I'm saying no to brand partnerships, such as TV brand partnerships. That's not where our consumers are getting inspiration. That's what I'm saying no to. It's about where our consumers are going, where are they seeking inspiration, and therefore, that's where we should be.

Peta Allsopp, CMO, SPC Global

Goulburn Valley returns above-the-line

In between the big longer-term brand plays is recognition marketing must keep the sales ticking over. To do this, Allsopp has just undertaken Goulburn Valley’s first above-the-line campaign for years, dubbed ‘‘Where Flavour gets its Flavour’. The eight-week campaign focused on celebrating the flavour of the 45-year-old product’s premium Australian fruit ingredients, the fact it’s different to what consumers might get with other brands, and that it’s grown and packed two hours outside of Melbourne.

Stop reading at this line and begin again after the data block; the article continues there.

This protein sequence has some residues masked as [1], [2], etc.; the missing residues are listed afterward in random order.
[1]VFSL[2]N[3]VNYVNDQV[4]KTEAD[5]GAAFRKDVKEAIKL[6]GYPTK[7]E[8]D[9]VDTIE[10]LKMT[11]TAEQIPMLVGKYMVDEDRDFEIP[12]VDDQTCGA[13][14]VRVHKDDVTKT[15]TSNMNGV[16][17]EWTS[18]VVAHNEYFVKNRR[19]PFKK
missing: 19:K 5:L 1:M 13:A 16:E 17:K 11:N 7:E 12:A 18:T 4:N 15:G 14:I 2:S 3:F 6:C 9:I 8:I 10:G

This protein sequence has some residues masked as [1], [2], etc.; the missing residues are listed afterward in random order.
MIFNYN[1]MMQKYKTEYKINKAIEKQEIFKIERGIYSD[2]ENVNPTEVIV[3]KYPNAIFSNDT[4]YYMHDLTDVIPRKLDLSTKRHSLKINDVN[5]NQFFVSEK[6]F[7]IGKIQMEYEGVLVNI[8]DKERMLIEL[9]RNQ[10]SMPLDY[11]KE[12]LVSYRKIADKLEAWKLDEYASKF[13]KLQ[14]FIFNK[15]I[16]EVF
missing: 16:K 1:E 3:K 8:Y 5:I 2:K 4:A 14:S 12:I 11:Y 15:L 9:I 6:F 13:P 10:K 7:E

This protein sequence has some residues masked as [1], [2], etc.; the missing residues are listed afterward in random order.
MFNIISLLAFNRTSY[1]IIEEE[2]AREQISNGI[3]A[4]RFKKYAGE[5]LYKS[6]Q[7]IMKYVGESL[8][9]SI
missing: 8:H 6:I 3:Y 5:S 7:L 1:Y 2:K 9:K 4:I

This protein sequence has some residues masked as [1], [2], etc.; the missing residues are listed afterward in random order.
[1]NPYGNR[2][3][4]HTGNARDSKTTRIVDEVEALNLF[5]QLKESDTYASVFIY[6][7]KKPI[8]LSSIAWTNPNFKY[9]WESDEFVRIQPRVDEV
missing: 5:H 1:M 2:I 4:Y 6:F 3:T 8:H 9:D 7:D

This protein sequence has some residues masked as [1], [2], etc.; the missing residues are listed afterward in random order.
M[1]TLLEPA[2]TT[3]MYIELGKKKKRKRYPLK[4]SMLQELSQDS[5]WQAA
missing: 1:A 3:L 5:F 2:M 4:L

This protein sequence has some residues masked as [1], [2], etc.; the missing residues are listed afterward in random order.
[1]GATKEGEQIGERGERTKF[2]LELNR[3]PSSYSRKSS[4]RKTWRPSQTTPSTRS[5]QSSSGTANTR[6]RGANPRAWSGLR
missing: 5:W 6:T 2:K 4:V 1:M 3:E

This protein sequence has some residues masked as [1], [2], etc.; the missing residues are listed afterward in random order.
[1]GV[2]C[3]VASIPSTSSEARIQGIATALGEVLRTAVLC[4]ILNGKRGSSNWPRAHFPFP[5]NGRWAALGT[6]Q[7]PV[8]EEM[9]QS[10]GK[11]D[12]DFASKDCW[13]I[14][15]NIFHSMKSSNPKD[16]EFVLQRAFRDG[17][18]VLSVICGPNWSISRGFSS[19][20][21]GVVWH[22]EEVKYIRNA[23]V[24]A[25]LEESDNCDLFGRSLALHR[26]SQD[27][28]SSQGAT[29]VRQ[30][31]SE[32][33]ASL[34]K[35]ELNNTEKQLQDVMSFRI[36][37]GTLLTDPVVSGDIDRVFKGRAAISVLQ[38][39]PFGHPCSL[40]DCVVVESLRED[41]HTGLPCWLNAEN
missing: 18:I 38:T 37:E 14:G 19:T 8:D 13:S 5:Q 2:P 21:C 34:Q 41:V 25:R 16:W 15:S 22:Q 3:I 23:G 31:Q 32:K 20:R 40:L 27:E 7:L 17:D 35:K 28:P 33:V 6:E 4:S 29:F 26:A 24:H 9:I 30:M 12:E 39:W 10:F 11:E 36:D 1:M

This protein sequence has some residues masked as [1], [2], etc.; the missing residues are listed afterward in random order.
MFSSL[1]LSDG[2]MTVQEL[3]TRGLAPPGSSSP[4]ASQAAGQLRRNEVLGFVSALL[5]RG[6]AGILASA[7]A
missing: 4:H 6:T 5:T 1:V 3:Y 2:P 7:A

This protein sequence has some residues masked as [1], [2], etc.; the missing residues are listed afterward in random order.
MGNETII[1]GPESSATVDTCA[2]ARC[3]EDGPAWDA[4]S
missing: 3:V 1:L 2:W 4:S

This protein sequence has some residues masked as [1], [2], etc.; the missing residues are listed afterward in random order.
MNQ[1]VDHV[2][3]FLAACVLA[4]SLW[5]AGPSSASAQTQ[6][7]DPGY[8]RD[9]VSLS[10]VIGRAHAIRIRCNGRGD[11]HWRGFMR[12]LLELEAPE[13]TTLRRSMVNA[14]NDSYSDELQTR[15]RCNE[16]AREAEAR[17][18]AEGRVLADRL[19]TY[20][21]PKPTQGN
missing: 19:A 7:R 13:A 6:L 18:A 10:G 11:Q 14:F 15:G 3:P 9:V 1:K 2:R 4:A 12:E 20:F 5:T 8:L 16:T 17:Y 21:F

It arrived 18 months after Goulburn Valley gained a new premium design system, fresh logo and brand platform, ‘Taste the Good Life’.

“We have this incredible delicious, premium fruit brand. We know more than half of Australians are buying packaged fruit and their preferences are Goulburn Valley and SPC,” Allsopp says. “We hadn’t communicated above-the-line for such a long time – people still talk to me about the song, ‘SPC baked beans and spaghetti’ – it’s the last time you heard about SPC.

“As marketers, we know it’s more important to remind than to tell, because people know this already, but they need to be reminded constantly to create mental availability of your brand. So when they come to the shelf, they’re reminded about those attributes you told them and go ‘oh that’s right’. For us it’s about that continual reminder the brands they know and love are still there, and they are still holding up to the truths they’ve known for such a long time.”